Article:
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MICROFILTRATION

Cross-flow microfiltration
Microfiltration

The microfiltration process is a membrane solids separation technique that


can be used to remove particles and suspended solids from for colloidal and
suspended solutions.

Two distinct flow configurations are commonly employed for microfiltration


systems, Cross Flow Microfiltration and Dead End Microfiltration.
Particle size in the range of 0.05-10 microns. On molecular weigh basis , the particles
are separated or rejected. Passage of particles through membrane is usually a
function of particle geometry (i.e; particles shape and size).

Microfiltration is suited to separate larger sizes, such as suspended solids, particulates,


and microorganisms and reduction of turbidity . Commercially available
microfiltration membranes are made from a variety of materials including organic
polymers, such as polypropylene, ceramics and metal alloys. systems are operated at
much lower feed pressures than reverse osmosis or ultra filtration due to the greater
effective pore size.
The Dead-end Process

The complete feed flow is forced through


the membrane and cumulated solids are
trapped on the surface of the membrane
until backwashing is performed.

During backwashing, accumulated solids are


flushed away from the membranes and are
collected for disposal. Backwash volumes
typically represent roughly 2 to 5 percent of
the total influent feed stream.
Factors influencing performance are;
Raw water characteristics
Trans-membrane pressure
Temperature
Regular monitoring and maintenance.

Pretreatment
A self backwashing 100 um strainer is often necessary to protect the membranes and
moderate particulate loading. Depending on the raw water, a coagulant such as ferric
chloride may be added to form pin flocs and help improve rejection.
Cross-Flow Microfiltration:
With cross-flow filtration a constant turbulent flow along the membrane surface prevents the
accumulation of matter on the membrane surface. The membranes used in this process are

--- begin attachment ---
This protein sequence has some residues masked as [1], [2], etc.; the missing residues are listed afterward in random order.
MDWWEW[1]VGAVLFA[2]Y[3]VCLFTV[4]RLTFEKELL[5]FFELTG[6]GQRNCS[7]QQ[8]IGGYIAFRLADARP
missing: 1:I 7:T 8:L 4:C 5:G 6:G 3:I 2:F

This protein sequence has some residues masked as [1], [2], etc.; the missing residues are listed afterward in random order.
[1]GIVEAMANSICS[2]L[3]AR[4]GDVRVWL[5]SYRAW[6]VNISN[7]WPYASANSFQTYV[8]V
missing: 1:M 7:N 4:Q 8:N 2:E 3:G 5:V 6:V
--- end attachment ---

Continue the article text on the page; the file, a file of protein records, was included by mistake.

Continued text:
commonly tubes with a membrane layer on the inside wall of the tube. The feed flow
through the membrane tube has an elevated pressure as driving force for the filtration
process and a high flow speed to create turbulent conditions.
The process is referred to as "cross-flow", because the feed flow and filtration flow
direction have a 90 degrees angle. Cross-flow filtration is an excellent way to filter
liquids with a high concentration of filterable matter. In cross-flow microfiltration
(CFMF), the suspension is pumped tangentially over the filtration medium.
Clear liquid permeates the filtration medium and is recovered as the permeate,
while the solids accumulate at the filtration barrier to form a fouling layer, or cake.
The cake, constituting an increase in hydraulic resistance, decreases the permeate
flux.
The tangential suspension flow tends to limit the growth of the cake termed as
sweeping.
Correspondingly, after an initial rapid decrease, the permeate flux levels off and
either attains a steady-state, or exhibits a slow, long-term decline with time.
Examples of micro filtration applications
They are;
Cold sterilization of beverages and pharmaceuticals
Clearing of fruit juice, wines and beer Separation of bacteria from water (biological
wastewater treatment)
Separation of oil/ water emulsions
Pre-treatment of water for nano filtration or Reverse Osmosis
fermentation, broth clarification
pre-treatment of water for nanofiltration